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Part V: Technique Counts for Everything
Table 13-2 Dynamic Markings
Abbreviation Name How the Note Sounds
PPP Pianississimo Almost inaudible
PP Pianissimo Very quiet
P Piano Soft
mp Mezzo piano Not too soft
mf Mezzo forte Kinda loud
f Forte Loud
J? Fortissimo Very loud
/>/>/> JJJ Fortississimo Ridiculously loud
Bird beaks: Gradual shifts in Volume
Two dynamic symbols that you encounter quite often are those that tell you to gradually play louder or gradually play softer. To me, these symbols look like bird beaks. A bird gets louder as it opens its beak; softer as it closes its beak. So, with this marvelous Audubon analogy, check out Figure 13-11 and see if you can tell what the chicken scratchings mean.
To gradually play louder is a crescendo; to gradually play softer is a diminuendo. Composers opposed to using the bird beak symbols in their music write out these long Italian words or use abbreviations like cresc. and dim. But you and I know that they’re just avoiding drawing diagonal lines.
Chapter 13: Dressing Up Your Music
Whether they appear as a word, abbreviation, or symbol, these instructions are almost always preceded and followed by dynamic markings that tell you to play from volume A gradually to volume B. Maybe the composer wants you to gradually go from very soft (pp) to very loud (ff), or perhaps the music indicates a subtle change from mezzo piano (mp) to mezzo forte (mf). Whatever the case, it’s up to you to decide exactly how to play these volume changes.
Sometimes the composer asks you to play louder and then softer, sort of an up-and-down effect. Many musicians and beauticians call this marking (shown in Figure 13-12) a hairpin because of how it looks. But I must admit that after umpteen years of reading music, 1 still can’t see the resemblance. Maybe you can.
Get loud, —= get soft.
Why even bother with volume? Why not just play everything really loudly so everyone can hear? This approach works fairly well for some heavy metal guitar anthems, but with piano music the subtle degrees of volume show off your ability to display emotion in your playing. Sure, you may not make anyone cry with a crescendo, but at least the mood is enhanced by your efforts. I’m tearing up just thinking about it.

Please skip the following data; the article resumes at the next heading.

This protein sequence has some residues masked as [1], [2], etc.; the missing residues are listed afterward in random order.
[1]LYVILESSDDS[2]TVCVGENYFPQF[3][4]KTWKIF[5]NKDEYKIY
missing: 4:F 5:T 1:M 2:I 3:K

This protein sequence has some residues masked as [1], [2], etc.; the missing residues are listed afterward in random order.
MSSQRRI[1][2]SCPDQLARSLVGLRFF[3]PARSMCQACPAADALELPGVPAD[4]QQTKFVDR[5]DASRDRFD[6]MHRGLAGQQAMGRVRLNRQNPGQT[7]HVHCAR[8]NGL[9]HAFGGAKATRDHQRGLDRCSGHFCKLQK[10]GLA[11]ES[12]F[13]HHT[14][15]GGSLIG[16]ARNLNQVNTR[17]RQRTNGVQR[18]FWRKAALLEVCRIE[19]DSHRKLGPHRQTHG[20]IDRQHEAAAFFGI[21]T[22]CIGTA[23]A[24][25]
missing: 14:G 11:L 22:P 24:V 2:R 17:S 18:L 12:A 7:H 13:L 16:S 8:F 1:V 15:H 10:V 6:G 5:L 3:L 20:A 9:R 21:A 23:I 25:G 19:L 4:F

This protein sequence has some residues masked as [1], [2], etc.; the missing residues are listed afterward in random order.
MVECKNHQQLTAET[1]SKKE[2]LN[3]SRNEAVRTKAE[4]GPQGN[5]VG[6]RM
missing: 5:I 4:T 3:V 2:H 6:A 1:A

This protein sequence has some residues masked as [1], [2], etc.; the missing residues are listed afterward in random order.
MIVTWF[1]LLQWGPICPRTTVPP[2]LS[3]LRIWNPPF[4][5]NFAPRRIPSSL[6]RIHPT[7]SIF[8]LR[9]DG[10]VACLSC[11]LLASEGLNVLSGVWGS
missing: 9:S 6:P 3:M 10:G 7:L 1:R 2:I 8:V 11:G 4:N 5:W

In This Chapter
p Accompanying your right hand with patterns for your left hand p Beginning and ending a masterpiece p Wowing your friends
m My ant to make even a simple song like “Row, Row, Row Your Boat” into a wW showstopper? This is the chapter for you. After reading this chapter, you can apply a handful of tricks and techniques to just about any song you encounter in your piano career. Whether it’s a good intro or finale, a cool accompaniment pattern, or just a nice little riff thrown in, the tricks I show you in this chapter help you spice up your music.
If, after you read this chapter, you still feel like you need even more playing tools and tips, I have a suggestion for you: Write to IDG Books Worldwide and urge them to publish MORE Piano For Dummies. I’ll be, er, you’ll be glad you did.
Great Left-Hand Accompaniment Patterns
One of the most important tools to put in your bag of tricks is a good supply of left-hand accompaniment patterns. Any time you’re faced with playing straight chords, or even playing melodies from a fake book, you’re left to your own resources to supply an interesting-sounding bass line. (See Chapter 19 for more on fake books.)
Fret not. Look no further. Put away the antacid tablets. I’m here to help. This section gives you nine excellent and professional-sounding left-hand patterns that you can apply to just about any song you come across. Each of these patterns is versatile and user-friendly. Plus, I present each pattern in the two most common meters, 4/4 and 3/4.
Part V: Technique Counts for Everything
It’s important to practice these patterns again and again to master the right notes and the way each pattern feels under your fingers. After a while, though, you can ignore the printed music and just try to feel the pattern: the distance between the intervals, the shape of the chord, the rhythm, and so on. This way, you can easily apply the pattern to any key, any chord, and any scale.
Fixed and broken chords
The easiest left-hand accompaniment is playing chords, whether you play them as straight chords or arpeggios. (Read Chapter 12 for more on chords; Chapter 9 tells you more about arpeggios.)
Start with the basic chords and find inversions that work well for you without requiring your left hand to move all over the keyboard. (Chapter 12 tells you all about inversions.) Also, you should experiment with various rhythmic patterns. For example, try playing quarter-note chords instead of whole-note chords. Or try a dotted quarter-eighth note pattern.
In Figure 14-l(Track 65), the left hand plays a simple chord progression but with several different rhythmic patterns. Play along and decide which rhythmic pattern works, sounds, and feels best to you.